Keep Your Business Secure During Coronavirus Crisis with Remote Work Tips
Are your staff members feeling the pressure associated with working from home over an extended period of time? Here’s how to reduce the risks of remote work while helping employees keep their cool.
Protecting your organization against cyberattacks isn’t easy under normal circumstances, but it can be nearly impossible when you add in the mass confusion, stress and strained policies caused by a massive work-from-home order across the nation. Companies are scrambling to identify which workers can safely and securely do their work remotely, and then equip these staff members with the tools and information needed to be successful. IT teams are also scrambling to restore critical telecommunications operations to ensure customers and vendors are able to reach the correct individuals with questions and concerns. Working through the below steps will help your teams feel in greater control of remote workers, providing a more secure and reliable structure for your company’s work.
Updating Employee Internet Policies
In a time when employees are likely to be using their personal machines to remotely connect to business computers, servers and databases it may be a good idea to update your current internet security and privacy policies as they pertain to staff. These employment information security policies can contain a range of standards that can help employers guard against employee actions. These policies generally require a signature from staff members indicating their understanding, and could include structure around:
- How and if business devices such as laptops and cell phones are approved for personal use
- Rules around the storing and syncing of personal data on business-owned cloud servers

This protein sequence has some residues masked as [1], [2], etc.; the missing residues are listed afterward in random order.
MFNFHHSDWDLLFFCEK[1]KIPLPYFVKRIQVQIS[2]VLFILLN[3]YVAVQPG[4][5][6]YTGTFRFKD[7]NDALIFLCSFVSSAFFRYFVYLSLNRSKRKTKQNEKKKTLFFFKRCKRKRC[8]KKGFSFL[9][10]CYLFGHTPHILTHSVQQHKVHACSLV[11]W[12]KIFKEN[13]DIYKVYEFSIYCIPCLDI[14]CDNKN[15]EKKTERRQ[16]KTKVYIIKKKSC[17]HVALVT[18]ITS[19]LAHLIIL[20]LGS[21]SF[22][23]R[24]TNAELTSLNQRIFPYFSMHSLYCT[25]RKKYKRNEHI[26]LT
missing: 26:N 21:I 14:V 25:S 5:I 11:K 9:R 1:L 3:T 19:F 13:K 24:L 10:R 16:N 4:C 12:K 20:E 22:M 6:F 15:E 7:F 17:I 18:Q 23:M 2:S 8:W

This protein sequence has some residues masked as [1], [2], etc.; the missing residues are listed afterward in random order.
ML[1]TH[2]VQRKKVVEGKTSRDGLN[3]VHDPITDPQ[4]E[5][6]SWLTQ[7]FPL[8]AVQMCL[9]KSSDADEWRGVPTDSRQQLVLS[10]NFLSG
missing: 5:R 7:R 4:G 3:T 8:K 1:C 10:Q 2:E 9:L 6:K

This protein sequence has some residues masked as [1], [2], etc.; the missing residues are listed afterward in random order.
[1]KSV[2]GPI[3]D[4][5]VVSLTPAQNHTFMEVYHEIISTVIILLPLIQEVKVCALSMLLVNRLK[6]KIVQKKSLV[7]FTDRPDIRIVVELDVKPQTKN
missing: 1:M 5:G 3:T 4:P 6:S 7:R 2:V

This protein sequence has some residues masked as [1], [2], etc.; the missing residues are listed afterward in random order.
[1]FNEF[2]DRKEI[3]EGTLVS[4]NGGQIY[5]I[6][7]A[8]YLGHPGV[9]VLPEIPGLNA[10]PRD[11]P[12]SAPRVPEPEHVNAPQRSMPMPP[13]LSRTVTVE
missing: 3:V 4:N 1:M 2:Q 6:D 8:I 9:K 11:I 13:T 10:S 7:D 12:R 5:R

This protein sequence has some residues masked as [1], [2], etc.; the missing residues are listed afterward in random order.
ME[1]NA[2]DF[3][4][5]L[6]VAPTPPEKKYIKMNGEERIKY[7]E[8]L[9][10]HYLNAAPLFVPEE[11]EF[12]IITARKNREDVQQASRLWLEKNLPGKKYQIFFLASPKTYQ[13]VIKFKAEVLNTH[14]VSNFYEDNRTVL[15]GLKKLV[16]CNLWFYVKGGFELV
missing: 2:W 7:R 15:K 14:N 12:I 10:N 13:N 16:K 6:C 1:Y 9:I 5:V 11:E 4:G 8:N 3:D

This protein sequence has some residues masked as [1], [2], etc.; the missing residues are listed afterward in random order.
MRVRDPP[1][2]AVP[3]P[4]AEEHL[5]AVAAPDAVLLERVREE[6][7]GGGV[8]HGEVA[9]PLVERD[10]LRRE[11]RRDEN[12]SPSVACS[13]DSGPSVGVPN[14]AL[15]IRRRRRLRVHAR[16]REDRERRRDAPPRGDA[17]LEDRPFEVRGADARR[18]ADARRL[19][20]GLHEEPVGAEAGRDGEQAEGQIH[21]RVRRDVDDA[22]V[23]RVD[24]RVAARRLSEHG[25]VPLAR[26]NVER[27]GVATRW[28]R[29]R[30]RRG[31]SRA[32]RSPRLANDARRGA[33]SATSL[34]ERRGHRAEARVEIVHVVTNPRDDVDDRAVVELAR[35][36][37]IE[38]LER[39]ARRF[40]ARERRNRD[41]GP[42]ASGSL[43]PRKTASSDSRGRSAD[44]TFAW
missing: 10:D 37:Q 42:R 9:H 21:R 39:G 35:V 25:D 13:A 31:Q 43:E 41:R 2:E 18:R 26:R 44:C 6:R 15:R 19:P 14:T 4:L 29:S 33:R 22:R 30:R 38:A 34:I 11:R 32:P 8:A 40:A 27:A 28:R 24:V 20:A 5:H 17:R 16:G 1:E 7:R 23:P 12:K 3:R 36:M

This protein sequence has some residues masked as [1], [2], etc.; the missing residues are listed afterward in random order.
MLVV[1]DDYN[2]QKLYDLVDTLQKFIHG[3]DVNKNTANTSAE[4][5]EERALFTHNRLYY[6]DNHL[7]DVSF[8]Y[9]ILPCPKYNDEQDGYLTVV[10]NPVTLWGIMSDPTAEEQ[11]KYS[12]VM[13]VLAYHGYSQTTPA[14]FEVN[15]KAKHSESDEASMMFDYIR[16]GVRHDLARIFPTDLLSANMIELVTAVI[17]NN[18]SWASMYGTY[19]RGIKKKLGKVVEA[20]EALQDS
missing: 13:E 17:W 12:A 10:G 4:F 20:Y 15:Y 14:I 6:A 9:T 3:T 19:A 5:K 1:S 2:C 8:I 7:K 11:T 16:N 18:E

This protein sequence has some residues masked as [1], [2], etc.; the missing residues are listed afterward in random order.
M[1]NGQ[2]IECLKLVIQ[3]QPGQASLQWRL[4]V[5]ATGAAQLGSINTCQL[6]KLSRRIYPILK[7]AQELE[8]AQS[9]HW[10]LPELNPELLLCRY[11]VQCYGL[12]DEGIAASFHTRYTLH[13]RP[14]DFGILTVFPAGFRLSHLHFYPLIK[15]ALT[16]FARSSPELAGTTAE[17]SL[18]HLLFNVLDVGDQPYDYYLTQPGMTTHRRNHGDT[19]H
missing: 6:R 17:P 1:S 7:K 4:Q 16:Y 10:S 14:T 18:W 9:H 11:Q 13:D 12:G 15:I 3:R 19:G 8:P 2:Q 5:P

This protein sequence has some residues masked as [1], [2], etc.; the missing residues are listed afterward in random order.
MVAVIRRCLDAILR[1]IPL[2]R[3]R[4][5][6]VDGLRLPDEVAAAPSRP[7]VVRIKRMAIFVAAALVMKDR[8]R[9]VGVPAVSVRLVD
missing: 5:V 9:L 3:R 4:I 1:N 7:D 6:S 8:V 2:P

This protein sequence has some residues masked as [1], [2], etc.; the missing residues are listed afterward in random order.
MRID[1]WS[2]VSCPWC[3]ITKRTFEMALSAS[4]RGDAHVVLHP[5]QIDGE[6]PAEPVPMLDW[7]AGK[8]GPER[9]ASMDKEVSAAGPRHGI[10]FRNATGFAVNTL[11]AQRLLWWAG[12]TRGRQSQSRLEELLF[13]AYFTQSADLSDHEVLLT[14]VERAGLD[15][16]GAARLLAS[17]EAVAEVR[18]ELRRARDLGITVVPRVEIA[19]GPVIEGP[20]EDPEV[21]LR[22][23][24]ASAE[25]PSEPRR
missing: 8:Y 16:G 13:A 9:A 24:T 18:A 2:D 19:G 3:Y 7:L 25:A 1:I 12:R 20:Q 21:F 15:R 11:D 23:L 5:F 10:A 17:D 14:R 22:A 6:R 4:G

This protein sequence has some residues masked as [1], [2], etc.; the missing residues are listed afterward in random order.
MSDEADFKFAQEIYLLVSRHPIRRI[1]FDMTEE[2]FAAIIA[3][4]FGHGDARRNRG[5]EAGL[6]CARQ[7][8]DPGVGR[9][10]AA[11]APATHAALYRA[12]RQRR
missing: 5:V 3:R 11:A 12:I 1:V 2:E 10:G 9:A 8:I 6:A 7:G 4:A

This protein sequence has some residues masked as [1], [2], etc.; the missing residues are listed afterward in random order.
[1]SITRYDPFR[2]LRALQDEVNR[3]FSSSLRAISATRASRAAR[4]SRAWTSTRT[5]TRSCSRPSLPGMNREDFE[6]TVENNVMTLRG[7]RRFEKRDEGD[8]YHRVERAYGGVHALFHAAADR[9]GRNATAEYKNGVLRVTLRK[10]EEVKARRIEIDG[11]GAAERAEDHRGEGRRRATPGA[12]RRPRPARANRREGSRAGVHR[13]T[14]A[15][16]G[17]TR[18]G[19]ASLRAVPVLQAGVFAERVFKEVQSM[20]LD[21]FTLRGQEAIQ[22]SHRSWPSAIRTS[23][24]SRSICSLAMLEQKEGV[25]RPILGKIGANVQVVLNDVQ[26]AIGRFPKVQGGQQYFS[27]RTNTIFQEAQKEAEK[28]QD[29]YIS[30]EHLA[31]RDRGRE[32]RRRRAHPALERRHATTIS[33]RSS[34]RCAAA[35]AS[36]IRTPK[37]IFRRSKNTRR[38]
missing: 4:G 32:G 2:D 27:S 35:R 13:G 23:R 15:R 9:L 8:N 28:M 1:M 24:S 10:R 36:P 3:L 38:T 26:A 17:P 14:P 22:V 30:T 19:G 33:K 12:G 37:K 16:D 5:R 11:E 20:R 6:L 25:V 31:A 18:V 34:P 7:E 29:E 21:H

- The misuse of social media to address company policies or other confidential information
- Carelessness in the use of passwords for company databases and applications
- Misuse of public or private wireless or wired connections that do not meet standards for security
- Misuse of video conferencing or audio connections that are funded by the company
While the majority of staff members will take most of these precautions as a natural duty to their organization, having them spelled out directly and then asking staff members to acknowledge the standards and any consequences for not following them can help protect the organization in the event of a cyberattack or other breach situation.
Reviewing Data Breach or Cyberattack Response Plans
There is a greatly enhanced chance that hackers will take advantage of weak or limited security levels at the home-based worker’s access points to initiate a devastating attack on your organization. What’s worse, IT professionals may be so overworked during this time of great confusion that the breach activity may occur for quite some time before it is noticed. This is one of the reasons that companies should always invest in a proactive network monitoring and notification solution to reduce the time between breach a notification. This is the ideal time to review your cybersecurity breach standards and ensure that they are fully up-to-date and can be triggered quickly in the event of an attack.
During this unprecedented COVID-19 outbreak, business and technology leaders are quickly learning whether their organization was truly ready for a widescale remote work initiative. If your company is facing the daunting task of keeping employees working outside the office for an extended period of time, contact the professionals at Kyocera Intelligence Mid-Atlantic at 800-875-8843 or fill out our quick online form to schedule a complimentary, no-obligation consultation. We are also offering a range of free resources online to help restore your business operations quickly while helping IT teams adjust to the changes that are happening at a rapid pace.